CALIFORNIA | LOCAL
September 6, 1988
I simply cannot believe the energy, hue and cry that is expended about abortion (which has always been with us and always will). Where are these same concerned people when abused children cry out for help? Or when the homeless child sleeps on the sidewalk? Where are they when unwanted children are languishing in orphanages or shuffled from foster parent to foster parent? The animal protection league does more to promote the care and consideration of animals than pro-lifers do for existing children.
CALIFORNIA | LOCAL
October 24, 1989
The year was 1964. Bette Davis was filming "Hush, Hush, Sweet Charlotte" on the 20th Century-Fox lot. I was a young, wide-eyed, and newly arrived Hollywood correspondent for a daily newspaper in Mexico City. Having been a long-time admirer of the star, I requested an interview with her, only to be told by the publicist in charge, "Miss Davis eats little boys like you for breakfast." Somehow the interview took place. The encounter went extremely well. She laughed, she told me stories, she answered all my questions, and when we were finished she turned to the publicist and told him, "Finally, you bring me somebody who knows what he's doing."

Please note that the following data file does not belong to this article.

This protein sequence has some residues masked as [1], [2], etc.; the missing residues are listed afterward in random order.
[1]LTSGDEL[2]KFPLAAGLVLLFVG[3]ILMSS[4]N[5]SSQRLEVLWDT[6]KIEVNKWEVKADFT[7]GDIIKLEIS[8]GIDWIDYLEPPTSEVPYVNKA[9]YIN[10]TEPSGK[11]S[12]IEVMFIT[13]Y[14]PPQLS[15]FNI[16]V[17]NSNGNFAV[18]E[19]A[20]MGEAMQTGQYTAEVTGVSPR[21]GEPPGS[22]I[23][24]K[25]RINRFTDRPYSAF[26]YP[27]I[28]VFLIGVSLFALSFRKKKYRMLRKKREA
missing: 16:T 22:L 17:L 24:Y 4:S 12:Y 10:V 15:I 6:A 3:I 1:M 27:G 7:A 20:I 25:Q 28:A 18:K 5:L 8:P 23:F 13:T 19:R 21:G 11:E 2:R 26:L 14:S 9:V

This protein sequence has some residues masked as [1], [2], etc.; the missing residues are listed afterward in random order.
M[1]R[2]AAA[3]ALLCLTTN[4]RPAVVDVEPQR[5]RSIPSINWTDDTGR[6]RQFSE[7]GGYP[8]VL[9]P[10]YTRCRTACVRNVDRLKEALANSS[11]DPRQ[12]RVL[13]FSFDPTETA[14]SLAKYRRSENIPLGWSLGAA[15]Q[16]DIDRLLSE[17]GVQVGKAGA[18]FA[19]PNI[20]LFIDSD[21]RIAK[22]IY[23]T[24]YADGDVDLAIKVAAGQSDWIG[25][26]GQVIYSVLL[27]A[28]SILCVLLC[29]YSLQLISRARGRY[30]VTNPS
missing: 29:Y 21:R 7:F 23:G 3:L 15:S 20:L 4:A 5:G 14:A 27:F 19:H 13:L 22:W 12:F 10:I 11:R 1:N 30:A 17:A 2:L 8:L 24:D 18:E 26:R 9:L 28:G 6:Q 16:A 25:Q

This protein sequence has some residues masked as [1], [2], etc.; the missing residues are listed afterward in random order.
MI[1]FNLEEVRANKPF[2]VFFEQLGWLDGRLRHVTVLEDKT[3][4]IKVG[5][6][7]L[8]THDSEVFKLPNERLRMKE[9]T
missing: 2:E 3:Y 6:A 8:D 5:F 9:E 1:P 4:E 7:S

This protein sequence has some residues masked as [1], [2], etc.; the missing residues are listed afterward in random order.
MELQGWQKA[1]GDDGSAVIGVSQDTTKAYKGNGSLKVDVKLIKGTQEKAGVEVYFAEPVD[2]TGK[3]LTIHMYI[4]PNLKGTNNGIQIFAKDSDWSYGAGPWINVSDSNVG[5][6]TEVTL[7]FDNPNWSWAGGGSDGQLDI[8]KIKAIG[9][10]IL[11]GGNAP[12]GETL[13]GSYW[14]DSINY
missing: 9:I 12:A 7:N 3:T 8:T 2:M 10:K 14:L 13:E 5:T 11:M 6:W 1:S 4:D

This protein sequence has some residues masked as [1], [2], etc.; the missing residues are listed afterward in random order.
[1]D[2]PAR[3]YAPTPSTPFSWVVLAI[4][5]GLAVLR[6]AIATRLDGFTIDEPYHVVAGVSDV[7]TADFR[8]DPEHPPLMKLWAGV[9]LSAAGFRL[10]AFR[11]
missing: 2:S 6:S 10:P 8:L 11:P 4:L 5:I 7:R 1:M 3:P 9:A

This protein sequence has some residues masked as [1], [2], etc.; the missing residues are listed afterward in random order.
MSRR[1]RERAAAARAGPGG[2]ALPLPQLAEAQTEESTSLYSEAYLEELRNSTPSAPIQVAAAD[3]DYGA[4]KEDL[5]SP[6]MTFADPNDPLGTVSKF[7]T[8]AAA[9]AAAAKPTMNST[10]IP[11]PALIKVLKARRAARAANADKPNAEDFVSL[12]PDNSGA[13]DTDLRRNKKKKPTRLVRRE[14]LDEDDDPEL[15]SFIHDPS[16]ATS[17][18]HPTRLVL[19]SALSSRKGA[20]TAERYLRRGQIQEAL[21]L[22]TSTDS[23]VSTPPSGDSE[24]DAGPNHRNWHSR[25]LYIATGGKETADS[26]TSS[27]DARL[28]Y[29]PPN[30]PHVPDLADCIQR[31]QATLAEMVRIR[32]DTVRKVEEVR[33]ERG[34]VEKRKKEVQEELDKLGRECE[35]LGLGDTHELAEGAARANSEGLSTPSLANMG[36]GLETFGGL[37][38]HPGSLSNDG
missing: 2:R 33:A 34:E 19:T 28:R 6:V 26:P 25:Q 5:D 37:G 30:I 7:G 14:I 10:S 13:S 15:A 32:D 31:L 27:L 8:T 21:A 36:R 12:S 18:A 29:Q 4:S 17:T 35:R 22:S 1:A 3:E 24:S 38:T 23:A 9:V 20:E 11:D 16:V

WORLD
February 26, 2011 | By Henry Chu, Los Angeles Times
In a dramatic rescue, a pair of British military planes plucked about 150 oil workers and others from the desert in eastern Libya and flew them out of the violence-torn country, officials here said Saturday. The two C-130 Hercules aircraft landed in the desert south of Benghazi, Libya's second-largest city, said Liam Fox, Britain's defense secretary. Waiting on the ground were workers and their dependents, including British and other foreign nationals, who were bundled aboard and taken to safety on the island nation of Malta in the Mediterranean.
ENTERTAINMENT
February 20, 2011 | By David L. Ulin, Los Angeles Times Book Critic
Reporting from New York ? For a long time, Jill Bialosky admits, she didn't know if she would ever finish, let alone publish, "History of a Suicide: My Sister's Unfinished Life" (Atria: 252 pp., $24). "I worked on it for about 10 years, on and off," she says of the book, which revolves around her youngest sister, Kim, who killed herself in 1990 at the age of 21. "At times, I found that it was very freeing to write about what happened. Then I would go through periods when I questioned the morality of writing about another person's life.